“The Department of Defense’s global presence with our service members and their families posted around the world make us particularly concerned about natural and deliberate infectious disease outbreaks,” he said.

Weber said DOD is bringing resources to the Global Health Security Agenda “through our effective programs, through collaborative investments with the CDC and international partners, and by leveraging the department’s long history of medical and health innovation.”

For example, he added, the DOD Cooperative Threat Reduction Program has partnered with the Georgian Ministry of Health to create in Tblisi the Lugar Center for Public Health Research, a state-of-the-art laboratory for Georgia’s public and animal infectious disease surveillance system.

CDC’s Frieden said the bottom line is that the United States has the ability to make the nation and the world safer from infectious threats.

“We face a real storm of vulnerability,” the director said. “There are new risks from new infections like H7N9 [avian flu virus] … and we’re now seeing some microbes that are resistant to all our treatments. And unfortunately, there is the possibility of the spread of intentionally created organisms either through a terrorist attack or through inadvertent release of organisms. In our globalized world, a threat anywhere is a threat everywhere.”

Frieden said the Global Health Security Agenda offers opportunities for progress, the first being evidence of strong interest and commitment by dozens of countries. “The fact that the SARS epidemic a decade ago caused $30 billion of economic damage is something that leaders all around the world have seen,” he explained.

More than 194 countries have committed to the WHO IHR, but less than 20 percent have met their commitments, the director said. “This means we really do have the opportunity to make rapid progress,” he added.

New infectious-disease-related technologies, another opportunity, are available and being tested, he said.

“We’re testing one now in the field in Uganda that can diagnose plague in 20 minutes at a patient’s bedside, and it’s already been used to save lives and stop outbreaks,” Frieden said.

Three priorities of the Global Health Security Agenda are prevention, detection and response, the director explained, “and for each we have measurable, concrete, ambitious targets that countries will be able to meet.”

Toward prevention, he said, if countries are growing dangerous organisms in laboratories, those involved in the initiative will make sure the organisms are securely stored.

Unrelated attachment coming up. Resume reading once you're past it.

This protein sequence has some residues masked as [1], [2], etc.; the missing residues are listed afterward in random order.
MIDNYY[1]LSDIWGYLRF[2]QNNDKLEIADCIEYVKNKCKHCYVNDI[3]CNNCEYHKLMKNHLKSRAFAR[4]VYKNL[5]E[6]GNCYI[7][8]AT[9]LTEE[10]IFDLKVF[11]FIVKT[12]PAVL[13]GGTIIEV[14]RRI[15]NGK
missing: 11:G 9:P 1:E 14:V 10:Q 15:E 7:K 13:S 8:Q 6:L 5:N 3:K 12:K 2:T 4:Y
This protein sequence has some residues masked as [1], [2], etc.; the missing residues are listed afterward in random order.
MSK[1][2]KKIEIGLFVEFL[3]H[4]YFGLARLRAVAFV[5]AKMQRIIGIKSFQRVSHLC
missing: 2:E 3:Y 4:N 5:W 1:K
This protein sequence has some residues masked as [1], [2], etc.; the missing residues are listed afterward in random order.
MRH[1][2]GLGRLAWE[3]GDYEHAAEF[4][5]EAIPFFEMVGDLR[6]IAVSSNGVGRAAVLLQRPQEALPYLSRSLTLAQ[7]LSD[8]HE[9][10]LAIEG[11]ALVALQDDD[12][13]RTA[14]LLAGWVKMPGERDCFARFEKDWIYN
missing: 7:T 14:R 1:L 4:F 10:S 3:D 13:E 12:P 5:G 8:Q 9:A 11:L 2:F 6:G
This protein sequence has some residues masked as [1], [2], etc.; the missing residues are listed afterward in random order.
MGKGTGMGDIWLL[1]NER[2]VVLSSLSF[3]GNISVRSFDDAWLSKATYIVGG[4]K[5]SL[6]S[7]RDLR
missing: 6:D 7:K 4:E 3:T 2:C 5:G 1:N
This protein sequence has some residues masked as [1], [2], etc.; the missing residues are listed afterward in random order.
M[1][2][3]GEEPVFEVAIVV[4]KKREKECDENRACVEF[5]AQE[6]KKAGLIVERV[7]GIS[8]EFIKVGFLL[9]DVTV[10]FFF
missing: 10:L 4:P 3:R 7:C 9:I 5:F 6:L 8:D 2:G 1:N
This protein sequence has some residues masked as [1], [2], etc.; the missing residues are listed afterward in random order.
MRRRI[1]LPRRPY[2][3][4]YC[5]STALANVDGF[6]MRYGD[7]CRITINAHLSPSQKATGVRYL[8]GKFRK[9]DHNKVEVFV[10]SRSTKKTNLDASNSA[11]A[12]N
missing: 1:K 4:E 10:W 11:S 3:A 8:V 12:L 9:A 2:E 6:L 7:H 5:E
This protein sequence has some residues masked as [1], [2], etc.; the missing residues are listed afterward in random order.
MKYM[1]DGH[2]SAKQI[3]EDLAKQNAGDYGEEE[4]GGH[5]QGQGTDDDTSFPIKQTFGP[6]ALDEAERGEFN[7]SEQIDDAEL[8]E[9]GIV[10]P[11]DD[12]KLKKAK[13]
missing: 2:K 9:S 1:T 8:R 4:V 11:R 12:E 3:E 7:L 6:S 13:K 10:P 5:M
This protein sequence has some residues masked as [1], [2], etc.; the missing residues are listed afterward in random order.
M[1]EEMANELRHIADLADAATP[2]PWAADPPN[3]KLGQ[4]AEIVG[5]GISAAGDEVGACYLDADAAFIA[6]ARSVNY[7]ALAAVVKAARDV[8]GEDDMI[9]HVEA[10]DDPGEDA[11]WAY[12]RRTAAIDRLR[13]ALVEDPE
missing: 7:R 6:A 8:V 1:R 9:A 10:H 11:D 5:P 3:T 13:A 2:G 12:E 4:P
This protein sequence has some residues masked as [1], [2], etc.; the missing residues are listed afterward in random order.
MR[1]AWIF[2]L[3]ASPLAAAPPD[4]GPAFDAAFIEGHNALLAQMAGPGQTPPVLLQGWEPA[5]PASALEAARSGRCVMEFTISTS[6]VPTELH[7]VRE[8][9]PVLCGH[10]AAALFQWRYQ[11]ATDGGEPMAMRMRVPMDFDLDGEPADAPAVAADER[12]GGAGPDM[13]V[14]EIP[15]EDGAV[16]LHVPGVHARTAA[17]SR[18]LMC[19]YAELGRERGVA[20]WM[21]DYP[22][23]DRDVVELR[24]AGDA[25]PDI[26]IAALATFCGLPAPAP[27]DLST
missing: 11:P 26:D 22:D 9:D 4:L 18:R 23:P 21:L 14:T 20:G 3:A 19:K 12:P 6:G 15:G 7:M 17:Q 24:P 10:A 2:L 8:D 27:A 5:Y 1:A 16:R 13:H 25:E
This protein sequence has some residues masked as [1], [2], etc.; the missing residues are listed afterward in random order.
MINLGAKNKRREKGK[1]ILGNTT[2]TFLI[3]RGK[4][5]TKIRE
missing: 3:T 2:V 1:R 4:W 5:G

“We’ll work to strengthen immunization programs that prevent deaths today, but we’ll also help establish the infrastructure if it’s needed,” Frieden said.

As part of the initiative, he added, ultimately countries will be able to detect at least five of the most deadly organisms in at least 80 percent of their country, and they will have emergency operations centers that can marshal a rapid response team within 120 minutes to quickly control an outbreak.

“The future here is pretty clear,” the director said. “In 2013, we did two pilot projects -- one in Uganda and one in Vietnam -- and showed that very rapid progress is possible. In 2014, working … with the Department of Defense, we’ll commit $40 million to 10 additional countries to make initial rapid progress toward global health security.”

Frieden added, “In 2015 a proposal in the president’s budget will [seek to] add $45 million to the CDC budget to expand the initiative toward the five-year goal of making sure that at least 30 countries with at least 4 million people not currently protected will [become] well protected.”

The purpose of today’s meeting, he said, “is really to call on the world and our partners to step to the plate and make sure we can protect all people in all countries.”

(Follow Cheryl Pellerin on Twitter @PellerinAFPS)

Contact Author

Biographies:
Andrew C. Weber

Related Sites:
Special Report: Biosurveillance

Related Articles:
Global Force’s Needs Shape DOD Biosurveillance
Medical Intelligence Center Monitors Health Threats


Click photo for screen-resolution imageThis transmission electron micrograph captured some details of the new H7N9 influenza virus, a bird flu virus subtype that had not been found in people until April 1, 2013, when the World Health Organization reported three human infections with H7N9 in China. Other cases since have been reported, most with severe respiratory illness. Some cases have been fatal. The first case outside China was in Malaysia, reported Feb. 12, 2014, and detected in a traveler from an H7N9-affected area of China. The new H7N9 virus has not been detected in people or birds in the United States. Centers for Disease Control and Prevention photo by Cynthia S. Goldsmith and Thomas Rowe